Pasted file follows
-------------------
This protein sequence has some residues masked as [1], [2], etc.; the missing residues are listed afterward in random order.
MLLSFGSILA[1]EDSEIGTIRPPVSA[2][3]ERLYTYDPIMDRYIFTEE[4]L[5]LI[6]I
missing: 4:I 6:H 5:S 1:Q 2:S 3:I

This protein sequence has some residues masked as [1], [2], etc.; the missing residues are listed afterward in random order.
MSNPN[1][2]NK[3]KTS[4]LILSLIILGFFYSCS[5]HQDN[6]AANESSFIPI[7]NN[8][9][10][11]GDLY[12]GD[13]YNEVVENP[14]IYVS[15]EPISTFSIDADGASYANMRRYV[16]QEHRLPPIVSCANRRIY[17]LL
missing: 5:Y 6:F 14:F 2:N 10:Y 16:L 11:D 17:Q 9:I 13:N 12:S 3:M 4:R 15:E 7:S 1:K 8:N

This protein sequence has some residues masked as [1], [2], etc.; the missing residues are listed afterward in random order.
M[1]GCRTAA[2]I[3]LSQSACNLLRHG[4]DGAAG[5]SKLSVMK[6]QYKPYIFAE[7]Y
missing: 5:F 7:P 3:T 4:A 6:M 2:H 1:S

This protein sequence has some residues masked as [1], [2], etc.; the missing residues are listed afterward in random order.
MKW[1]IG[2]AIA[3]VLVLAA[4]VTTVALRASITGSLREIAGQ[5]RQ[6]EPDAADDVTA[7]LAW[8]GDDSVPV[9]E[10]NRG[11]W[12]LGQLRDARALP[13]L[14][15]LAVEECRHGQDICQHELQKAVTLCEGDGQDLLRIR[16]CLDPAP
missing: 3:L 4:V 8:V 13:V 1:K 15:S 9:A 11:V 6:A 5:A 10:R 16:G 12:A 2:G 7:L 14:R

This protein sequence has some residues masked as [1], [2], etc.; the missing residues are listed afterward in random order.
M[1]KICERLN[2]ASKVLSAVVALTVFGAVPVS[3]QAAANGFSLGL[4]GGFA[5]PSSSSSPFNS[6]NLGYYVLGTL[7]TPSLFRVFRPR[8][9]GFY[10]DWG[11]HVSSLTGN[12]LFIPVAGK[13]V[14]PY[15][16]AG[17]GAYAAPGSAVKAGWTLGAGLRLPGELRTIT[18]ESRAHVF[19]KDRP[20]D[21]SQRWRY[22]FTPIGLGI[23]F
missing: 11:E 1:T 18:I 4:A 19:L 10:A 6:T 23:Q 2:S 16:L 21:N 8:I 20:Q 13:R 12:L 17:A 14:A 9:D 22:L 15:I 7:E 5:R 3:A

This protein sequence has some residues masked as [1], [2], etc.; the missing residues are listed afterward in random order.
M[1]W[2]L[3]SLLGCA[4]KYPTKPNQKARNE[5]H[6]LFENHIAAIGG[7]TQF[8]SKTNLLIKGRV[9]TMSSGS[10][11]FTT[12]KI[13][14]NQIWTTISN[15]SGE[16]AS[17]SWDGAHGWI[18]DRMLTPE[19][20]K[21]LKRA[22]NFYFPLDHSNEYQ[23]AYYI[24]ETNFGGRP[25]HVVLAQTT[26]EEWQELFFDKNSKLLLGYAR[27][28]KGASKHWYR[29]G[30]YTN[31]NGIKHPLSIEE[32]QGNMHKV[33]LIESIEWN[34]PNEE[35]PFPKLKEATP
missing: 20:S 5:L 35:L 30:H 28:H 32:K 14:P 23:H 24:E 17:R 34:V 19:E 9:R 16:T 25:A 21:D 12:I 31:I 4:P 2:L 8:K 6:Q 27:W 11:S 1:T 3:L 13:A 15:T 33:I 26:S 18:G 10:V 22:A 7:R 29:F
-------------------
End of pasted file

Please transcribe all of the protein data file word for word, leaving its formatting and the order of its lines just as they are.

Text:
This protein sequence has some residues masked as [1], [2], etc.; the missing residues are listed afterward in random order.
MLLSFGSILA[1]EDSEIGTIRPPVSA[2][3]ERLYTYDPIMDRYIFTEE[4]L[5]LI[6]I
missing: 4:I 6:H 5:S 1:Q 2:S 3:I

This protein sequence has some residues masked as [1], [2], etc.; the missing residues are listed afterward in random order.
MSNPN[1][2]NK[3]KTS[4]LILSLIILGFFYSCS[5]HQDN[6]AANESSFIPI[7]NN[8][9][10][11]GDLY[12]GD[13]YNEVVENP[14]IYVS[15]EPISTFSIDADGASYANMRRYV[16]QEHRLPPIVSCANRRIY[17]LL
missing: 5:Y 6:F 14:F 2:N 10:Y 16:L 11:D 17:Q 9:I 13:N 12:S 3:M 4:R 15:E 7:S 1:K 8:N

This protein sequence has some residues masked as [1], [2], etc.; the missing residues are listed afterward in random order.
M[1]GCRTAA[2]I[3]LSQSACNLLRHG[4]DGAAG[5]SKLSVMK[6]QYKPYIFAE[7]Y
missing: 5:F 7:P 3:T 4:A 6:M 2:H 1:S

This protein sequence has some residues masked as [1], [2], etc.; the missing residues are listed afterward in random order.
MKW[1]IG[2]AIA[3]VLVLAA[4]VTTVALRASITGSLREIAGQ[5]RQ[6]EPDAADDVTA[7]LAW[8]GDDSVPV[9]E[10]NRG[11]W[12]LGQLRDARALP[13]L[14][15]LAVEECRHGQDICQHELQKAVTLCEGDGQDLLRIR[16]CLDPAP
missing: 3:L 4:V 8:V 13:V 1:K 15:S 9:A 11:V 6:A 5:A 10:R 16:G 12:A 2:G 7:L 14:R

This protein sequence has some residues masked as [1], [2], etc.; the missing residues are listed afterward in random order.
M[1]KICERLN[2]ASKVLSAVVALTVFGAVPVS[3]QAAANGFSLGL[4]GGFA[5]PSSSSSPFNS[6]NLGYYVLGTL[7]TPSLFRVFRPR[8][9]GFY[10]DWG[11]HVSSLTGN[12]LFIPVAGK[13]V[14]PY[15][16]AG[17]GAYAAPGSAVKAGWTLGAGLRLPGELRTIT[18]ESRAHVF[19]KDRP[20]D[21]SQRWRY[22]FTPIGLGI[23]F
missing: 11:E 1:T 18:I 4:A 19:L 10:A 6:T 23:Q 2:S 16:L 21:N 8:I 20:Q 13:R 12:L 17:A 14:A 9:D 22:L 15:I 7:E 5:R 3:A

This protein sequence has some residues masked as [1], [2], etc.; the missing residues are listed afterward in random order.
M[1]W[2]L[3]SLLGCA[4]KYPTKPNQKARNE[5]H[6]LFENHIAAIGG[7]TQF[8]SKTNLLIKGRV[9]TMSSGS[10][11]FTT[12]KI[13][14]NQIWTTISN[15]SGE[16]AS[17]SWDGAHGWI[18]DRMLTPE[19][20]K[21]LKRA[22]NFYFPLDHSNEYQ[23]AYYI[24]ETNFGGRP[25]HVVLAQTT[26]EEWQELFFDKNSKLLLGYAR[27][28]KGASKHWYR[29]G[30]YTN[31]NGIKHPLSIEE[32]QGNMHKV[33]LIESIEWN[34]PNEE[35]PFPKLKEATP
missing: 20:S 5:L 35:L 30:H 28:H 32:K 14:P 23:H 24:E 17:R 34:V 19:E 9:R 16:T 25:A 21:D 12:I 31:I 4:P 2:L 8:K 6:Q 27:W 11:S 1:T 3:L 13:A 15:T 33:I 26:S 18:G 10:V 22:A 7:R 29:F